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Black Keys' Patrick Carney Clarifies Band's Stand on Spotify

'If it was fair to the artist, we would be involved in it'

March 27, 2012 1:21 PM ET
patrick carney black keys
Patrick Carney of The Black Keys performs in London.
Jim Dyson/Getty Images

In an interview with WGRD 97.9 after a show in Grand Rapids, Michigan last week, Black Keys drummer Patrick Carney – in typical Patrick Carney fashion – expressed his continued frustration with the popular music streaming service Spotify.

"If it was fair to the artist, we would be involved in it," Carney told the station. "I imagine if Spotify becomes something that people are willing to pay for, then I'm sure iTunes will just create their own service, and they're actually fair to artists."

When asked about Napster founder and current Spotify board member Sean Parker's claim that within two years Spotify will be generating more revenue for the music industry than iTunes, Carney put it quite bluntly: "He's an asshole. That guy has $2 billion that he made from figuring out ways to steal royalties from artists, and that's the bottom line. You can't really trust anybody like that. The idea of a streaming service, like Netflix for music, I'm not totally against it. It's just we won't put all of our music on it until there are enough subscribers for it to make sense."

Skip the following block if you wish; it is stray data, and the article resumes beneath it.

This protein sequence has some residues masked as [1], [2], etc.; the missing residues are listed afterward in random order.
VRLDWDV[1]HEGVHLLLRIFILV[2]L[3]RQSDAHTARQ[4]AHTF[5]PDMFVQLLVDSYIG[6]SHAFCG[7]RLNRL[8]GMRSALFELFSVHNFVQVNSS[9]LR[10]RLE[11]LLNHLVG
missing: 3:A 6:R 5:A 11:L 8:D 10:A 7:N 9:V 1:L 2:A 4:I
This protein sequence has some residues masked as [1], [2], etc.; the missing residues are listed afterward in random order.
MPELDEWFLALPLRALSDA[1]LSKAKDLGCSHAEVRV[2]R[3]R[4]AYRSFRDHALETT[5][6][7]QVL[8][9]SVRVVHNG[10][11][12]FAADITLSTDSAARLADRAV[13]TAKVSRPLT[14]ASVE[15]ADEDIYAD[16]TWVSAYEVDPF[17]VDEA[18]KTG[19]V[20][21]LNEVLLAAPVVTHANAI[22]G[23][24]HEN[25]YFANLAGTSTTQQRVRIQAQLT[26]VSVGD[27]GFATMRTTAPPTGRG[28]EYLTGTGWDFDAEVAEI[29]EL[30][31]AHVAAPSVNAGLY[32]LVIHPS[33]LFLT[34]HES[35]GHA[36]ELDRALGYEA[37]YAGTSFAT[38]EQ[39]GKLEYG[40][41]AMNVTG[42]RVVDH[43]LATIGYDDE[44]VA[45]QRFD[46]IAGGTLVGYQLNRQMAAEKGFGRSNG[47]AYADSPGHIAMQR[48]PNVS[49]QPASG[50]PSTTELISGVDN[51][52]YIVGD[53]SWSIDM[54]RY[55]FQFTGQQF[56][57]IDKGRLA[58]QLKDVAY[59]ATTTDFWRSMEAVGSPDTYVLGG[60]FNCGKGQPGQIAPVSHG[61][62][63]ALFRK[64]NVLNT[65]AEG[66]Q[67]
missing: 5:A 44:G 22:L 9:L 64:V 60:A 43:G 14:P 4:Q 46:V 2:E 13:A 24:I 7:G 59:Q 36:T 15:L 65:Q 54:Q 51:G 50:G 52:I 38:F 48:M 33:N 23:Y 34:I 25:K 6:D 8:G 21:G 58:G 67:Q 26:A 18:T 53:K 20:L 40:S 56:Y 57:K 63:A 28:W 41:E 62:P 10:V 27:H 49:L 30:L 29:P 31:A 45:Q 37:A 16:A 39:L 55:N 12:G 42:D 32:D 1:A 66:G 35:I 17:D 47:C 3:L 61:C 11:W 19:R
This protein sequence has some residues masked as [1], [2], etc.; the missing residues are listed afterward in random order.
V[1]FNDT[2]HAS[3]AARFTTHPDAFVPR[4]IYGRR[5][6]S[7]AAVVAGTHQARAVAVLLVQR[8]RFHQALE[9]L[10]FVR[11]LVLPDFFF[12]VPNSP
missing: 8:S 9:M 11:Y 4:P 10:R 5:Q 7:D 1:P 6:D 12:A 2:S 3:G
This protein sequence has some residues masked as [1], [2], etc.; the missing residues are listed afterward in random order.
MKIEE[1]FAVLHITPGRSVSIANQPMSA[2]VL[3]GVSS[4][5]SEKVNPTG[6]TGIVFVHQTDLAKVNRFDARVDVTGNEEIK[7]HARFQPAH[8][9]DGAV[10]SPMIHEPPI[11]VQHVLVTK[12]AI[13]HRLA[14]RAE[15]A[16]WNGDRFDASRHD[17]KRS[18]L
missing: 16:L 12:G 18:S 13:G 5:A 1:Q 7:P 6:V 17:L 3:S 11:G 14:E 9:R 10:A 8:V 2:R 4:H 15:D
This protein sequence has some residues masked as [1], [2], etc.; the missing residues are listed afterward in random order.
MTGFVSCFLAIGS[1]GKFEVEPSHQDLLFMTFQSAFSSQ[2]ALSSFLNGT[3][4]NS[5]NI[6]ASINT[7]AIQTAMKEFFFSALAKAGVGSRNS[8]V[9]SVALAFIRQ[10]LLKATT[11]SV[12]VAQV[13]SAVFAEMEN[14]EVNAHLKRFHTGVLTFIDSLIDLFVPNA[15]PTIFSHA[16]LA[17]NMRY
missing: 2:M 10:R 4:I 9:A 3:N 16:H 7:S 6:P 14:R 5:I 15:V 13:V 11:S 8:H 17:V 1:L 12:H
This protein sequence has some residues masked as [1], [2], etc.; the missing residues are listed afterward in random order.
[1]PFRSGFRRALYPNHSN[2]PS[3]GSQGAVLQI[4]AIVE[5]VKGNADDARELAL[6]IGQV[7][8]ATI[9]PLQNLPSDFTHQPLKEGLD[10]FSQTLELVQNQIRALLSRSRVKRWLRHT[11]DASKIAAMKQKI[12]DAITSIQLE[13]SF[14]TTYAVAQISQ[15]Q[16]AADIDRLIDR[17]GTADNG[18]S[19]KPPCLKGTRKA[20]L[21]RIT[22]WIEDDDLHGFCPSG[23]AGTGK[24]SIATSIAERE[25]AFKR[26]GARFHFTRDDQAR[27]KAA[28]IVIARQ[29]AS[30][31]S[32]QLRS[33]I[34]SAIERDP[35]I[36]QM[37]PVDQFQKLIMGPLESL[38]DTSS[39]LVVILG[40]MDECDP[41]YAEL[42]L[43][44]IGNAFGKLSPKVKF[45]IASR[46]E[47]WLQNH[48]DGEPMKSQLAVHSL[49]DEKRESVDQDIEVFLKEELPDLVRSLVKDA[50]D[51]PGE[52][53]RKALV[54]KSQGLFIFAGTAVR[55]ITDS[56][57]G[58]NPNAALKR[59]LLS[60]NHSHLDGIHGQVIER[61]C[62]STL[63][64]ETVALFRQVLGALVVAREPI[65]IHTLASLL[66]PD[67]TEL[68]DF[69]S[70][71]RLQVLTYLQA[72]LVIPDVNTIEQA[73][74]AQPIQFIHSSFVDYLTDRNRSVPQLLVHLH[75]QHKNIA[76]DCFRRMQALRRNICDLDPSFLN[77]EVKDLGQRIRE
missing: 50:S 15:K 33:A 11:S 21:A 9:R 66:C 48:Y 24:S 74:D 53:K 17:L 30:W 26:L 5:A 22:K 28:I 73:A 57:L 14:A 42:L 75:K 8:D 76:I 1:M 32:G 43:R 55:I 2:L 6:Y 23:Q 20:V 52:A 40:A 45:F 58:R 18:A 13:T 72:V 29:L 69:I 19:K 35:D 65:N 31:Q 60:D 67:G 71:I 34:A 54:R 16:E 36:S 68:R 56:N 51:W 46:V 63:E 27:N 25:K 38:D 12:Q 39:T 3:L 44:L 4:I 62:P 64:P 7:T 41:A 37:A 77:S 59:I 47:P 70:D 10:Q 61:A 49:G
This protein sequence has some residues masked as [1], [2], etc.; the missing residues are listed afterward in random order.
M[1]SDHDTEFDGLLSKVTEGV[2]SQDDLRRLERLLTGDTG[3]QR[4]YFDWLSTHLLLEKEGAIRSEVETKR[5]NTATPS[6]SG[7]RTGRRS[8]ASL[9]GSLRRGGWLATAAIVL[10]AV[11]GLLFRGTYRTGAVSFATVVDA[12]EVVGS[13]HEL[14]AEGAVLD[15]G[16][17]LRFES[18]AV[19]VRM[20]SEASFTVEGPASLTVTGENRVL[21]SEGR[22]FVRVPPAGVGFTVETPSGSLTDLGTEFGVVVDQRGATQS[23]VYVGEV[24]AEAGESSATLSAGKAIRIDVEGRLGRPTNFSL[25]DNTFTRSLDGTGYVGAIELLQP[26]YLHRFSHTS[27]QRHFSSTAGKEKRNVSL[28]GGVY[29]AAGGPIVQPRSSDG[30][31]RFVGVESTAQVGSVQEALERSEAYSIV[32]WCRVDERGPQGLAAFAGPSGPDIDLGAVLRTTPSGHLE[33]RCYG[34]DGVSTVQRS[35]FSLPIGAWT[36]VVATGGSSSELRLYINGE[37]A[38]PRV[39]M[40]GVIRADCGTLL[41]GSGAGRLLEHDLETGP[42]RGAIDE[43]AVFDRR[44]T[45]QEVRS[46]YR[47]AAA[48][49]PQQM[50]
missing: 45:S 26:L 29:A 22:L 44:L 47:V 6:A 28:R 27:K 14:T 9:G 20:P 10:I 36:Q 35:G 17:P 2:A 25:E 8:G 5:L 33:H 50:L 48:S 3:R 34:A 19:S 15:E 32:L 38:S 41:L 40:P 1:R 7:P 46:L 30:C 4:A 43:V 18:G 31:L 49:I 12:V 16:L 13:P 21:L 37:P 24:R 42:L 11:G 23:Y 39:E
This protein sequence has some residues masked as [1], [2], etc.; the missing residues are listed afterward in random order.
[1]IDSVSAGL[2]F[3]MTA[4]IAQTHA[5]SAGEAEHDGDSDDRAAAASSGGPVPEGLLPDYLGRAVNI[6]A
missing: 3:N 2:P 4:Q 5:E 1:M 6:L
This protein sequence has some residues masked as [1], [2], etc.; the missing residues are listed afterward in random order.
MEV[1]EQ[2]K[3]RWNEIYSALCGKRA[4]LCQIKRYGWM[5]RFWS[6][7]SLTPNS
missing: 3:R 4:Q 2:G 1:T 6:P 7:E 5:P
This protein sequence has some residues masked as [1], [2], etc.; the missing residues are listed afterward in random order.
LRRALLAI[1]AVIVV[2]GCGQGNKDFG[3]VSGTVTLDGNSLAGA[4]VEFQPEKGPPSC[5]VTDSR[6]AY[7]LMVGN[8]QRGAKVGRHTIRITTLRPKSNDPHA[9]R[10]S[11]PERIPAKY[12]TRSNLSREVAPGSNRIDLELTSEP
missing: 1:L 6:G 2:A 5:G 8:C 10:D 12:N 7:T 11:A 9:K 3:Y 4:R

Carney's statement should come as no surprise to Black Keys fans who looked to streaming services like Spotify, Rdio, Rhapsody, and MOG to hear the duo's latest album, El Camino, and found it missing. It was a planned move by Carney and bandmate Dan Auerbach, who withheld the record from such services for financial reasons, with Carney telling VH1 Spotify is "set up to be a little more fair for the labels than the artists."

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